Materials which may be suitable for use in the outer coating include Polyamide Resin from Emery Industries, Inc., Biwax from Alexander Saunders and Company, Inc., Thermoplastic Polyamide Resin from General Mills, Inc., High Temperature Wax from Kindt-Collins Co., Neolyn and Pentalyn from Hercules Inc., Nylon 12 from Olin Mathieson Chemical Corporation, Amberol from Rohm and Haas Co., and Piccolastic from Pennsylvania Industrial Chemical Corporation, but we intend that the materials listed above are only examples and that our invention is not to be restricted to only these materials.

Candles of various sizes can be produced which function equally well by varying the size of the wick, the outer coat and the body of the candle.

We claim:

1. A candle including an inner body of solidified combustible material and a wick extending therethrough; said inner body of solidified fuel having an outer coating of a higher melting point combustible material than said inner body of fuel, and said outer coating of material having incorporated therein a material which produces a flame of a desired color.

Referenced by
Citing PatentFiling datePublication dateApplicantTitle
US3797990 *Oct 30, 1972Mar 19, 1974Avon Prod IncCandle
US3871815 *Feb 11, 1974Mar 18, 1975Cangardel JeanCandle for producing a colored flame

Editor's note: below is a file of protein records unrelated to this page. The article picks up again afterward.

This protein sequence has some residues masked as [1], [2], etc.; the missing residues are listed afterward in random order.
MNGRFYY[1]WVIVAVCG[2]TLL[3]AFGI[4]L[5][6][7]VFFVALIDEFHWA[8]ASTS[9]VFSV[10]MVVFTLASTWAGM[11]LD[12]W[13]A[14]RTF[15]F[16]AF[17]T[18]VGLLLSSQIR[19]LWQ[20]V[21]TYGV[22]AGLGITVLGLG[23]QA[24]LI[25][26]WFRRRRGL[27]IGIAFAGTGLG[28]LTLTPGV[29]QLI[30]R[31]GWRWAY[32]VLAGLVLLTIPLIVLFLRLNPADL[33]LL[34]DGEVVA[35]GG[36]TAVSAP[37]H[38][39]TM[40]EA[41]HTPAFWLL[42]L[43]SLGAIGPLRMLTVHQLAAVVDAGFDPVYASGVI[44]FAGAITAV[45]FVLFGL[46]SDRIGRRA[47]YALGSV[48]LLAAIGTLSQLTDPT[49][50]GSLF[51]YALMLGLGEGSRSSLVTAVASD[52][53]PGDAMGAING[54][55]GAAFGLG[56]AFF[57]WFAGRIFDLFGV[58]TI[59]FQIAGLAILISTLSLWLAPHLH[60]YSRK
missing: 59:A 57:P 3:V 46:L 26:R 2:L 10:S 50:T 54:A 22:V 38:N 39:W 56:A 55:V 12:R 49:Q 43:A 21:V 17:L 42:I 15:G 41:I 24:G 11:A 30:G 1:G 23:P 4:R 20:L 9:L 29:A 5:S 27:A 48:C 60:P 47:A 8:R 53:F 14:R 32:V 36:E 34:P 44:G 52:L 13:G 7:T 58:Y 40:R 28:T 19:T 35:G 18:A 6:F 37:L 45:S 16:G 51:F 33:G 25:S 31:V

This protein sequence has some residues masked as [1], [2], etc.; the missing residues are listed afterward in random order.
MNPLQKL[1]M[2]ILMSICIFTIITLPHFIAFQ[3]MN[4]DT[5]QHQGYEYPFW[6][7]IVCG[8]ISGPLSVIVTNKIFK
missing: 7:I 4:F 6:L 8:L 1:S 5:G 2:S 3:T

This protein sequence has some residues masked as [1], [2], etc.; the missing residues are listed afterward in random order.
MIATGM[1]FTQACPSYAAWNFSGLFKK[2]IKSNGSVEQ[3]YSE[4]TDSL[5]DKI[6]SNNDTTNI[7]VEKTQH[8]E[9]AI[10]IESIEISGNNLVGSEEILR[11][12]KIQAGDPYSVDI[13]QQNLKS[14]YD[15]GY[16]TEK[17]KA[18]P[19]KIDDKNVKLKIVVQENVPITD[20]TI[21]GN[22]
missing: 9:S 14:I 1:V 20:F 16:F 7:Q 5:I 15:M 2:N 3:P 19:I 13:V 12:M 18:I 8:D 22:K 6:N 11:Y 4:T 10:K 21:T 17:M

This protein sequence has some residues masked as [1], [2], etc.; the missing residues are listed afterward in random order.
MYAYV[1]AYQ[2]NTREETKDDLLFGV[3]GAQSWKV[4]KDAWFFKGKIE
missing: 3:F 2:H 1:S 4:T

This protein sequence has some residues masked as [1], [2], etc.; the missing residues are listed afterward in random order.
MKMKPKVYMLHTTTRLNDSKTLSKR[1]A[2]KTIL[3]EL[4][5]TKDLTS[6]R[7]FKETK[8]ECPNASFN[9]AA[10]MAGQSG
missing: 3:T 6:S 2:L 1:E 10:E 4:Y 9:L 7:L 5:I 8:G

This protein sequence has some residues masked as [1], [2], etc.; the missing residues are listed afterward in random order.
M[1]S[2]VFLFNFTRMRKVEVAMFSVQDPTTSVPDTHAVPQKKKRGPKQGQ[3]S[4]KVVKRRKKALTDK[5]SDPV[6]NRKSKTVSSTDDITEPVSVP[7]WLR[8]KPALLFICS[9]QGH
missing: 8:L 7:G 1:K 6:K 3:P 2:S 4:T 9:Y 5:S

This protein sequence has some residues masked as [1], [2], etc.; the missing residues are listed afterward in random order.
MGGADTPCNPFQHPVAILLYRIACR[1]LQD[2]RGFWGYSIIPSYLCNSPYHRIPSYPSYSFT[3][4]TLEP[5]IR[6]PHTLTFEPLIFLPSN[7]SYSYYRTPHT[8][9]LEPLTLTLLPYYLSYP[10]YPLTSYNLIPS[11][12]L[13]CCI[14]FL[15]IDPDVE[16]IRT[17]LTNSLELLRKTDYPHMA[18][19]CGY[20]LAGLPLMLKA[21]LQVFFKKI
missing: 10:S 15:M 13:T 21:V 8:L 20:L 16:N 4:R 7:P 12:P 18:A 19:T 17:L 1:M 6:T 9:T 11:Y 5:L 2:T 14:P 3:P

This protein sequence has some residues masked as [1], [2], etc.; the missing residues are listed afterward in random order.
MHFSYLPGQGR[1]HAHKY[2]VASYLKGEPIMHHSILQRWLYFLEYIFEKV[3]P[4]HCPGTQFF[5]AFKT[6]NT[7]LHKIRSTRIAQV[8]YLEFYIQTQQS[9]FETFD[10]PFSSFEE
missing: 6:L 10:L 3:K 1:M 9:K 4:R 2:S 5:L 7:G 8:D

US4755135 *Nov 18, 1986Jul 5, 1988Kwok Wai ShiCandle device
US6200129 *Feb 23, 1999Mar 13, 2001Michael R. SullivanThermochromic candle
US6276925 *Aug 11, 2000Aug 21, 2001Charles L. VargaCandle and method of making the same
US6439880 *Feb 11, 2000Aug 27, 2002Robert RayClear candle construction
US6533828 *Dec 1, 2000Mar 18, 2003Xanadu Candle International LimitedTransparent clear candle shell
US6554448Jan 3, 2001Apr 29, 2003S. C. Johnson & Son, Inc.Luminary device with thermochromatic label
US7011425Aug 1, 2003Mar 14, 2006S.C. Johnson & Son, Inc.Luminary product
US8840399 *May 27, 2005Sep 23, 2014Alusi Europa LimitedMethod for producing candles comprising decorative and/or functional elements
US20050042565 *Jul 7, 2004Feb 24, 2005Chi LeeCandle
US20060110696 *Nov 21, 2005May 25, 2006Takeo NishiCombustion body which produces a multi-colored flame
US20080268390 *May 27, 2005Oct 30, 2008Maha AlusiMethod for Producing Candles Comprising Decorative and/or Functional Elements
US20140370450 *Jun 18, 2013Dec 18, 2014Nitin SharmaCandle Dispenser
US20160201899 *Aug 21, 2014Jul 14, 2016Cup Candle GmbhCandle cartridge
WO2001059047A1 *Feb 12, 2001Aug 16, 2001Ray Robert HClear candle construction
U.S. Classification431/126, 431/280, 431/288
International ClassificationC11C5/00
Cooperative ClassificationC11C5/004
European ClassificationC11C5/00B4